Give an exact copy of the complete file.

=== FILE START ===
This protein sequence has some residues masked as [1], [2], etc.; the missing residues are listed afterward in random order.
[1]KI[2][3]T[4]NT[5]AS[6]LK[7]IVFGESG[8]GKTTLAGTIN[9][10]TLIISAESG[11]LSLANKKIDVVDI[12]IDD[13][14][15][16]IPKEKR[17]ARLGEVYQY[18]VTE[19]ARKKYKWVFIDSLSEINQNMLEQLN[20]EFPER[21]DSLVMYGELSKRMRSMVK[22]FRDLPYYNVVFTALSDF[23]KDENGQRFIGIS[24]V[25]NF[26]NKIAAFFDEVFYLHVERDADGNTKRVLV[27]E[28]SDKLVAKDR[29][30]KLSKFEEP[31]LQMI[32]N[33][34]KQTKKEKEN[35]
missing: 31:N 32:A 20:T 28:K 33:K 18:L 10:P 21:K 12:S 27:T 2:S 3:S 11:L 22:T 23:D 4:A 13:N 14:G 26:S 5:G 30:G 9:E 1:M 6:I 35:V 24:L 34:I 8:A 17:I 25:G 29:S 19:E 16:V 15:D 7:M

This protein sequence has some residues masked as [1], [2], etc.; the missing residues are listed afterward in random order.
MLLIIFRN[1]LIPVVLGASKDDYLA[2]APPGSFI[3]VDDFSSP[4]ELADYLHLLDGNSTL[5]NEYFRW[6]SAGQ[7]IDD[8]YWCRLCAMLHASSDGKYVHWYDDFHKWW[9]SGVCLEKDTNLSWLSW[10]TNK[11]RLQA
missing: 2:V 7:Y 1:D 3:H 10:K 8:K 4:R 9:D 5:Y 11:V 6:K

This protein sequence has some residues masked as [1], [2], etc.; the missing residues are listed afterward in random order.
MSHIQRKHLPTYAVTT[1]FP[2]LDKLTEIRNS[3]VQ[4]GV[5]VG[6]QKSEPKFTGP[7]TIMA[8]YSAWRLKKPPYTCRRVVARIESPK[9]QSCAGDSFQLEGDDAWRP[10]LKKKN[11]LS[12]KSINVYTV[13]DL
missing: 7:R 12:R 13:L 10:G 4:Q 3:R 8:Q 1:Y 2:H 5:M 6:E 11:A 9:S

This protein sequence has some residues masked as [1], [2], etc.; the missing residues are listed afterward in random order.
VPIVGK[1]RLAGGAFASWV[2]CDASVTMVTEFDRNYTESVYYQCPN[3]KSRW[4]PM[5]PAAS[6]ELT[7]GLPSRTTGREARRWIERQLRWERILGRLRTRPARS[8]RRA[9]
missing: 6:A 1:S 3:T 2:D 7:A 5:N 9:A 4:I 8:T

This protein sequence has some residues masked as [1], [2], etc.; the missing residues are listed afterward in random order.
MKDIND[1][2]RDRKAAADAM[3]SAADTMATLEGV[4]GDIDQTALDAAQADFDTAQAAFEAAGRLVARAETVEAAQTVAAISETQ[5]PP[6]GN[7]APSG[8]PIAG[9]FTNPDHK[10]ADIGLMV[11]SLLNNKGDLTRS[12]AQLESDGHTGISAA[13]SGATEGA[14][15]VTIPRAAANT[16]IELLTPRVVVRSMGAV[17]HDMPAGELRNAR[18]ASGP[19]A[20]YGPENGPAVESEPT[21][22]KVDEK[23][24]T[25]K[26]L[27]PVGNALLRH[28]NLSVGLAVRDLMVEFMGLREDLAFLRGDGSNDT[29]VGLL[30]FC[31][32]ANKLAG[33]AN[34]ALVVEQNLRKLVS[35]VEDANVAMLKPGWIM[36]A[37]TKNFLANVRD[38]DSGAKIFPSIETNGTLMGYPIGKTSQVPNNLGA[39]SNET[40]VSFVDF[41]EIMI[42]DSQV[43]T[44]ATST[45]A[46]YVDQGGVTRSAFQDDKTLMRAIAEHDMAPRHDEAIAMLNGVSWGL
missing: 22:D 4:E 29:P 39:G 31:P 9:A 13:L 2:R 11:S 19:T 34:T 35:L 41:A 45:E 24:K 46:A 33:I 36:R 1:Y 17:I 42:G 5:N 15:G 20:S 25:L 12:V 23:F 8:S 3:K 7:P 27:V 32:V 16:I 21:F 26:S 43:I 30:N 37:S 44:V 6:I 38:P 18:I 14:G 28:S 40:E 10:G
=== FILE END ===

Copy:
This protein sequence has some residues masked as [1], [2], etc.; the missing residues are listed afterward in random order.
[1]KI[2][3]T[4]NT[5]AS[6]LK[7]IVFGESG[8]GKTTLAGTIN[9][10]TLIISAESG[11]LSLANKKIDVVDI[12]IDD[13][14][15][16]IPKEKR[17]ARLGEVYQY[18]VTE[19]ARKKYKWVFIDSLSEINQNMLEQLN[20]EFPER[21]DSLVMYGELSKRMRSMVK[22]FRDLPYYNVVFTALSDF[23]KDENGQRFIGIS[24]V[25]NF[26]NKIAAFFDEVFYLHVERDADGNTKRVLV[27]E[28]SDKLVAKDR[29][30]KLSKFEEP[31]LQMI[32]N[33][34]KQTKKEKEN[35]
missing: 31:N 32:A 20:T 28:K 33:K 18:L 10:P 21:K 12:S 27:T 2:S 3:S 11:L 22:T 23:D 4:A 13:N 14:G 26:S 5:G 30:G 9:E 1:M 6:I 35:V 24:L 34:I 8:A 17:I 25:G 29:S 19:E 16:V 15:D 7:M

This protein sequence has some residues masked as [1], [2], etc.; the missing residues are listed afterward in random order.
MLLIIFRN[1]LIPVVLGASKDDYLA[2]APPGSFI[3]VDDFSSP[4]ELADYLHLLDGNSTL[5]NEYFRW[6]SAGQ[7]IDD[8]YWCRLCAMLHASSDGKYVHWYDDFHKWW[9]SGVCLEKDTNLSWLSW[10]TNK[11]RLQA
missing: 2:V 7:Y 1:D 3:H 10:K 8:K 4:R 9:D 5:Y 11:V 6:K

This protein sequence has some residues masked as [1], [2], etc.; the missing residues are listed afterward in random order.
MSHIQRKHLPTYAVTT[1]FP[2]LDKLTEIRNS[3]VQ[4]GV[5]VG[6]QKSEPKFTGP[7]TIMA[8]YSAWRLKKPPYTCRRVVARIESPK[9]QSCAGDSFQLEGDDAWRP[10]LKKKN[11]LS[12]KSINVYTV[13]DL
missing: 7:R 12:R 13:L 10:G 4:Q 3:R 8:Q 1:Y 2:H 5:M 6:E 11:A 9:S

This protein sequence has some residues masked as [1], [2], etc.; the missing residues are listed afterward in random order.
VPIVGK[1]RLAGGAFASWV[2]CDASVTMVTEFDRNYTESVYYQCPN[3]KSRW[4]PM[5]PAAS[6]ELT[7]GLPSRTTGREARRWIERQLRWERILGRLRTRPARS[8]RRA[9]
missing: 6:A 1:S 3:T 2:D 7:A 5:N 9:A 4:I 8:T

This protein sequence has some residues masked as [1], [2], etc.; the missing residues are listed afterward in random order.
MKDIND[1][2]RDRKAAADAM[3]SAADTMATLEGV[4]GDIDQTALDAAQADFDTAQAAFEAAGRLVARAETVEAAQTVAAISETQ[5]PP[6]GN[7]APSG[8]PIAG[9]FTNPDHK[10]ADIGLMV[11]SLLNNKGDLTRS[12]AQLESDGHTGISAA[13]SGATEGA[14][15]VTIPRAAANT[16]IELLTPRVVVRSMGAV[17]HDMPAGELRNAR[18]ASGP[19]A[20]YGPENGPAVESEPT[21][22]KVDEK[23][24]T[25]K[26]L[27]PVGNALLRH[28]NLSVGLAVRDLMVEFMGLREDLAFLRGDGSNDT[29]VGLL[30]FC[31][32]ANKLAG[33]AN[34]ALVVEQNLRKLVS[35]VEDANVAMLKPGWIM[36]A[37]TKNFLANVRD[38]DSGAKIFPSIETNGTLMGYPIGKTSQVPNNLGA[39]SNET[40]VSFVDF[41]EIMI[42]DSQV[43]T[44]ATST[45]A[46]YVDQGGVTRSAFQDDKTLMRAIAEHDMAPRHDEAIAMLNGVSWGL
missing: 22:D 4:E 29:P 39:G 31:P 9:A 13:L 2:R 11:S 19:T 34:T 35:L 41:A 45:E 24:K 46:A 33:I 36:R 1:Y 17:I 42:G 5:N 15:G 20:S 25:L 12:V 23:F 8:S 3:K 7:P 27:V 32:V 16:I 21:F 26:S 43:I 30:N 37:S 44:V 6:I 38:P 18:I 14:G 28:S 40:E 10:G